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Wood-Jimenez v. DMV

United States District Court, D. Nevada

October 15, 2019

REINA WOOD-JIMENEZ, Plaintiff,
v.
DMV, Defendant.

          ORDER

          DANIEL J. ALBREGTS UNITED STATES MAGISTRATE JUDGE

         Pro se plaintiff Reina Wood-Jimenez filed a Motion for Immediate Relief (ECF No. 33) on September 23, 2019. It appears to be an argument she wishes to make during trial. As such, the Court will deny it without prejudice given that it is not supported by points and authorities and is not a proper motion for relief at this time.

         Additionally, Defendant DMV filed a Motion to Stay Discovery (ECF No. 37) on September 26, 2019. Plaintiff filed a Proposed Discovery Plan and Scheduling Order (ECF No. 38) on October 10, 2019, to which Defendant filed a Notice of Objection (ECF No. 41) on October 15, 2019.

         Courts have broad discretionary power to control discovery. See, e.g., Little v. City of Seattle, 863 F.2d 681, 685 (9th Cir.1988). In deciding whether to grant a stay of discovery, the Court is guided by the objectives of Rule 1 to ensure a just, speedy, and inexpensive determination of every action. See Kidneigh v. Tournament One Corp., 2013 WL 1855764, at *2 (D. Nev. May 1, 2013). “The Federal Rules of Civil Procedure do not provide for automatic or blanket stays of discovery when a potentially dispositive motion is pending.” Tradebay, LLC v. eBay, Inc., 278 F.R.D. 597, 600 (D. Nev. 2011). However, preliminary issues such as jurisdiction, venue, or immunity are common situations that may justify a stay. See Twin City Fire Ins. v. Employers of Wausau, 124 F.R.D. 653 (D. Nev. 1989); see also Kabo Tools Co. v. Porauto Indus. Co., 2013 WL 5947138, at *1 (D. Nev. Oct. 31, 2013) (granting stay based on alleged lack of personal jurisdiction); Ministerio Roca Solida v. U.S. Dep't of Fish & Wildlife, 288 F.R.D. 500, 506 (D. Nev. 2013) (granting stay based in part on alleged lack of subject matter jurisdiction). Further, motions to stay discovery pending resolution of a dispositive motion may be granted when: (1) the pending motion is potentially dispositive; (2) the potentially dispositive motion can be decided without additional discovery; and (3) the Court has taken a “preliminary peek” at the merits of the potentially dispositive motion to evaluate the likelihood of dismissal. See Kor Media Group, LLC v. Green, 294 F.R.D. 579, 581 (D. Nev. 2013).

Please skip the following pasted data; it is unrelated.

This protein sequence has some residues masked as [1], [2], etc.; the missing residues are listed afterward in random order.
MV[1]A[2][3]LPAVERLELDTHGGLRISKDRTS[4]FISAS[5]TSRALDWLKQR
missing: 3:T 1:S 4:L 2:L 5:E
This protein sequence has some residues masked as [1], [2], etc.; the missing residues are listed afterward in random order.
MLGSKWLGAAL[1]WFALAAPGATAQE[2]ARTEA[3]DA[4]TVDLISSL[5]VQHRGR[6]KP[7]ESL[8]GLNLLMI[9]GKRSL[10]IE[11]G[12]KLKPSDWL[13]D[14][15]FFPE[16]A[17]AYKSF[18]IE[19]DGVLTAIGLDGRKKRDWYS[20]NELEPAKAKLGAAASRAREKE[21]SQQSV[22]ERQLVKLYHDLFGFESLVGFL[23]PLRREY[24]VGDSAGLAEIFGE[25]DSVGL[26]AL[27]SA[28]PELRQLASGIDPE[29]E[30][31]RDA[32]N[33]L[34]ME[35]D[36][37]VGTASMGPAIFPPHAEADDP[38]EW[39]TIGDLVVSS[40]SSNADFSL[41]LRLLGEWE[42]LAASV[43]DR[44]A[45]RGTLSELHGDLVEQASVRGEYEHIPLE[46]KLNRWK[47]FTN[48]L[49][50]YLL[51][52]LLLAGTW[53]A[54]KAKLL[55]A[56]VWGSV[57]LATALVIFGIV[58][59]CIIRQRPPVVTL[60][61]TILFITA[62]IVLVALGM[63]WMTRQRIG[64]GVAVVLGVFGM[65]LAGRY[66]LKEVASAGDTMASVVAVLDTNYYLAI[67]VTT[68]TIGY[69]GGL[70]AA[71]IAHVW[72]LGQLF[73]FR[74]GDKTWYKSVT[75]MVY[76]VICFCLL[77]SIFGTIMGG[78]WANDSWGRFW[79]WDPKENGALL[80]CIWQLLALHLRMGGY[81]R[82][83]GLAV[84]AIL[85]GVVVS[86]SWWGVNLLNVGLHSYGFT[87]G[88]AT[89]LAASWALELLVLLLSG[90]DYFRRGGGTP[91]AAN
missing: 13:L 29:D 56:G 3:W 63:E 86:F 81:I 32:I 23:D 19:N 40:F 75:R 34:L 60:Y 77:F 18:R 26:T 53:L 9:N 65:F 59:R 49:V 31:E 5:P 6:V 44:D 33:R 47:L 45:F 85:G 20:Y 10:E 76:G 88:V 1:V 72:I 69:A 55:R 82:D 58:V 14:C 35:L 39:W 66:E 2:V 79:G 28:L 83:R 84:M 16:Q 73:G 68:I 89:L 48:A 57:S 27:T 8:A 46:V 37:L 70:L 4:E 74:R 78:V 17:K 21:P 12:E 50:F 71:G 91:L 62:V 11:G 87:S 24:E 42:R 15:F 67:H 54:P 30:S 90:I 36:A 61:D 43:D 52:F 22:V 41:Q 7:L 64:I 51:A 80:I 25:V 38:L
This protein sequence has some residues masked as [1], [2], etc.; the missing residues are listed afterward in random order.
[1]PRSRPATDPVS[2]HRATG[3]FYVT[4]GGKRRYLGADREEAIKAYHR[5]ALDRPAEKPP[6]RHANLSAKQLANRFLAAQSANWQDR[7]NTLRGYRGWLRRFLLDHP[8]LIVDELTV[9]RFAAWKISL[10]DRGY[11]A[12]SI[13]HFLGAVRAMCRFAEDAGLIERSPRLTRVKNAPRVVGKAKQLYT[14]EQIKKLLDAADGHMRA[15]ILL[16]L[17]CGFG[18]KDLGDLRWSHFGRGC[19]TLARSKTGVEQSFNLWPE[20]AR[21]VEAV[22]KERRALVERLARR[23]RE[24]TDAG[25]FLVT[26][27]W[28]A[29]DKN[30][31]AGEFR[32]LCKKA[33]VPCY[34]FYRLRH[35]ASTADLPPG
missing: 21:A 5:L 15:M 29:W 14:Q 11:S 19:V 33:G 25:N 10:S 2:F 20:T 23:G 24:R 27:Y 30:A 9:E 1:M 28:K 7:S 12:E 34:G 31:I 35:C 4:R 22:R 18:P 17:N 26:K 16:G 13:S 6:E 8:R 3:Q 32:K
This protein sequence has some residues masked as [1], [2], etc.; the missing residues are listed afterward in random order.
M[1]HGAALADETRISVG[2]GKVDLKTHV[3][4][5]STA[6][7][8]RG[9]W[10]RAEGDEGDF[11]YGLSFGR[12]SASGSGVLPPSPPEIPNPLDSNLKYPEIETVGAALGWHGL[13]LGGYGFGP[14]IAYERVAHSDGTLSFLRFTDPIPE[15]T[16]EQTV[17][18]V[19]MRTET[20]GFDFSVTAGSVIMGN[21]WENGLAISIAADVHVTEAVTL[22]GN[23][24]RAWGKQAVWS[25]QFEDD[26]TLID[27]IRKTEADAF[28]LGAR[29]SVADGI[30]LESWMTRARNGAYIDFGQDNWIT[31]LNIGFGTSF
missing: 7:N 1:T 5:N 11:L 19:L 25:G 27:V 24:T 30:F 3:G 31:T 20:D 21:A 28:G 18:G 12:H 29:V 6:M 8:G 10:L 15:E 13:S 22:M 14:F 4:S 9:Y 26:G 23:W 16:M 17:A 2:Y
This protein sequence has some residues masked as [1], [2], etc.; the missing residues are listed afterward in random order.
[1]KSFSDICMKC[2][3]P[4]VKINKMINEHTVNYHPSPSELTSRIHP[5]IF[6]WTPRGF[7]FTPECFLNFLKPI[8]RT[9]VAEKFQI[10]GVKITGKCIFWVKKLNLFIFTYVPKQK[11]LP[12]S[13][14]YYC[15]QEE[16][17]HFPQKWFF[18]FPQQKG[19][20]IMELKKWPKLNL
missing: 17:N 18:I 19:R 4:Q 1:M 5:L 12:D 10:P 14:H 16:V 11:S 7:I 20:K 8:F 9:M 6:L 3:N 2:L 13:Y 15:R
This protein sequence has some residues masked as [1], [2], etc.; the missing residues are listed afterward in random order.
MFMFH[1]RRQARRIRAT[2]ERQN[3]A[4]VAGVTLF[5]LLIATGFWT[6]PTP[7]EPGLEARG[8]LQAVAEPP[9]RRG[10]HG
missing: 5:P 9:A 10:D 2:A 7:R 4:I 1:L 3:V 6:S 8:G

A party seeking to stay discovery pending resolution of a potentially dispositive motion bears the heavy burden of establishing that discovery should be stayed. See, e.g., Turner Broadcasting System, Inc. v. Tracinda Corp., 175 F.R.D. 554, 556 (D. Nev. 1997) (noting that a stay of discovery may be appropriate where the complaint was “utterly frivolous, or filed merely for settlement value.”); Blankenship v. Hearst Corp., 519 F.2d 418, 429 (9th Cir. 1975). When deciding whether to issue a stay, a court must take a “preliminary peek” at the merits of the dispositive motion pending in the case. Tradebay, 278 F.R.D. at 602-603. In doing so, a court must consider whether the pending motion is potentially dispositive of the entire case, and whether that motion can be decided without additional discovery. Id. This “preliminary peek” is not intended to prejudge the outcome, but to evaluate the propriety of a stay of discovery “with the goal of accomplishing the objectives of Rule 1.” Id. (citation omitted). That discovery may involve inconvenience and expense is not sufficient, standing alone, to support a stay of discovery. Turner Broadcasting, 175 F.R.D. at 556. An overly lenient standard for granting requests to stay would result in unnecessary delay in many cases.

         After taking a preliminary peek at the pending motion to dismiss (ECF No. 20), the Court finds that Defendant has carried its heavy burden of establishing that discovery should be stayed. The issues before the Court in the pending motion to dismiss do not require further discovery as they have been fully briefed. Additionally, discovery is expensive and resolving issues of immunity at the earliest possible stage of litigation is important. Further, the issues in pending motion to dismiss are potentially dispositive of the entire case. The gravamen of Defendant's motion to dismiss is that the DMV has Eleventh Amendment immunity, Plaintiff has not served the head of the DMV, and Plaintiff is unable to state a claim for relief. The Court is not convinced that Plaintiff will survive Defendant's jurisdictional and immunity challenges, but notes, of course, that its view of “may be very different than how the assigned district judge will see” the case. AMC Fabrication, Inc. v. KRD Trucking W., Inc., 2012 WL 4846152, *4 (D. Nev. Oct. 10, 2012). As such, the Court finds this is a case where a temporary stay of discovery will further the goal of judicial economy.

         IT IS HEREBY ORDERED that Plaintiffs Motion for Immediate Relief (ECF No. 33) is denied without prejudice.

         IT IS FURTHER ORDERED that Defendant's Motion to Stay Discovery (ECF No. 37) is granted.

         IT IS FURTHER ORDERED that in the event the motion to dismiss is not granted in full, the parties shall file a stipulated proposed discovery plan and scheduling order no later than seven days after a decision on ...


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